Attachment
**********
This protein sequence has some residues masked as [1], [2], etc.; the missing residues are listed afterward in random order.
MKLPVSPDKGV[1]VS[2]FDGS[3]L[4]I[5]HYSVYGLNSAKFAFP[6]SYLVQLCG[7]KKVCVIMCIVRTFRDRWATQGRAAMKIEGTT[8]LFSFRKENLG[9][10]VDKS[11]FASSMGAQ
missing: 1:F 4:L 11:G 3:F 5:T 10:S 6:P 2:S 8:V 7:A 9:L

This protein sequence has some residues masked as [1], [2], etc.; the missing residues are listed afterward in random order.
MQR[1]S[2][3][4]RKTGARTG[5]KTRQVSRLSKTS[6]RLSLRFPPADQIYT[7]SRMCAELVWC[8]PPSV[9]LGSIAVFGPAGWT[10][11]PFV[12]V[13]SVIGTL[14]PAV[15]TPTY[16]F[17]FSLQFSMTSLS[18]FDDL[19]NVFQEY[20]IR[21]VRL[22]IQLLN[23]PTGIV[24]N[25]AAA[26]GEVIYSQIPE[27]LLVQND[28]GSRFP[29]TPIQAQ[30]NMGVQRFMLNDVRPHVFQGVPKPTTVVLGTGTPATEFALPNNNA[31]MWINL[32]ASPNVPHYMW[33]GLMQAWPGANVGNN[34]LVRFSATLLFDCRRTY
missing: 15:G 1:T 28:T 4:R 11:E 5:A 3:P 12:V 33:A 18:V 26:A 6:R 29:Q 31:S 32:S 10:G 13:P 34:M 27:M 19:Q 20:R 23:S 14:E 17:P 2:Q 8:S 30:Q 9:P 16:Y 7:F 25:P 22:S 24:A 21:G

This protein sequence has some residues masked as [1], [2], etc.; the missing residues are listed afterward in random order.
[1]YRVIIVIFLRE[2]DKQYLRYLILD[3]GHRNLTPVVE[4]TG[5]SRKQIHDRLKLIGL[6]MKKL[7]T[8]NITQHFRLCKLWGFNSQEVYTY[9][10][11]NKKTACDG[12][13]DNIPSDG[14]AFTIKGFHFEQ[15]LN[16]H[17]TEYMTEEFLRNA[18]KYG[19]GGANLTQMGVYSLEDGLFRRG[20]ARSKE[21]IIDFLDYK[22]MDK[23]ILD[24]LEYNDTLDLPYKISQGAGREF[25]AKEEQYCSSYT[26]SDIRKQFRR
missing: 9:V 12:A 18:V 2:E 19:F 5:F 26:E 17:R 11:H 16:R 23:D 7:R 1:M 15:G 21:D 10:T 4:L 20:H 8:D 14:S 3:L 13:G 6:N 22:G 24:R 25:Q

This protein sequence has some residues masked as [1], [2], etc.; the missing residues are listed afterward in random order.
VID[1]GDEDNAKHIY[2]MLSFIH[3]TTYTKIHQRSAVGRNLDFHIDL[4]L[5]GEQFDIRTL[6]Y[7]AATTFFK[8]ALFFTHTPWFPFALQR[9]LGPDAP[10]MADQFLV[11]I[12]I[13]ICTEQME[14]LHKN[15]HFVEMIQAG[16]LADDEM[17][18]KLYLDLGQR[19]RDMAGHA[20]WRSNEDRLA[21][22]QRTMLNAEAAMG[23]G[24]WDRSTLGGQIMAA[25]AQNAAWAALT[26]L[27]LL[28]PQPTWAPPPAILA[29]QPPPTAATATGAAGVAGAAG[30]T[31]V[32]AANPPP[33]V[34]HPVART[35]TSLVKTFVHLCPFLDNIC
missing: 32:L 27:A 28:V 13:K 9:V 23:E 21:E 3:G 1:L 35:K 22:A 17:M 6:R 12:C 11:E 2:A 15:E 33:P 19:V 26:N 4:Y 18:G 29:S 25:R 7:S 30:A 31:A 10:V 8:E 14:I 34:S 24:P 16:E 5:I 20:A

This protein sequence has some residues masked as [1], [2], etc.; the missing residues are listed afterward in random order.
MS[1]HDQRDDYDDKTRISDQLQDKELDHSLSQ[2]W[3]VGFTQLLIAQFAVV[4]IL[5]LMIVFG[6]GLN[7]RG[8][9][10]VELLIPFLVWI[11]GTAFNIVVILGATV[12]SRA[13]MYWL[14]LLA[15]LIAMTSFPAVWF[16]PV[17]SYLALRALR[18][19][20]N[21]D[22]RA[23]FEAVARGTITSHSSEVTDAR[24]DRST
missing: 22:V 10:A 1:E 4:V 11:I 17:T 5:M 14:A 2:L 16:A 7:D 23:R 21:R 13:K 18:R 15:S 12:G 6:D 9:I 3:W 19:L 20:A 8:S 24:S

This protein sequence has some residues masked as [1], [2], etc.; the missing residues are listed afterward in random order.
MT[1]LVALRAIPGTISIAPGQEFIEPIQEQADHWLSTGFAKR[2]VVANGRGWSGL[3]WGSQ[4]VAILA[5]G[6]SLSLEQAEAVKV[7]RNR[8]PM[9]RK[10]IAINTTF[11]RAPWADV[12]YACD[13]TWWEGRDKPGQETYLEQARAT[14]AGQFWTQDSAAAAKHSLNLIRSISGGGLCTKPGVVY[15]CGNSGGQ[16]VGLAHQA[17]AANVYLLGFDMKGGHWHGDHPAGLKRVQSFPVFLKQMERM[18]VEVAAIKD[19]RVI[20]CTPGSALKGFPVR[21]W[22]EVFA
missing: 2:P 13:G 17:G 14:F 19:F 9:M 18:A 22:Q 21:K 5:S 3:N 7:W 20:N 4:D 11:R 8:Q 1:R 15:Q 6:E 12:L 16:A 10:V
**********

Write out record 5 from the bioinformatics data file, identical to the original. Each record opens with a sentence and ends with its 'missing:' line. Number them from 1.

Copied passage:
This protein sequence has some residues masked as [1], [2], etc.; the missing residues are listed afterward in random order.
MS[1]HDQRDDYDDKTRISDQLQDKELDHSLSQ[2]W[3]VGFTQLLIAQFAVV[4]IL[5]LMIVFG[6]GLN[7]RG[8][9][10]VELLIPFLVWI[11]GTAFNIVVILGATV[12]SRA[13]MYWL[14]LLA[15]LIAMTSFPAVWF[16]PV[17]SYLALRALR[18][19][20]N[21]D[22]RA[23]FEAVARGTITSHSSEVTDAR[24]DRST
missing: 22:V 10:A 1:E 4:V 11:I 17:T 5:M 14:A 2:L 16:A 7:D 23:R 21:R 13:K 18:R 15:S 12:G 6:D 9:I 3:W 19:L 20:A 8:S 24:S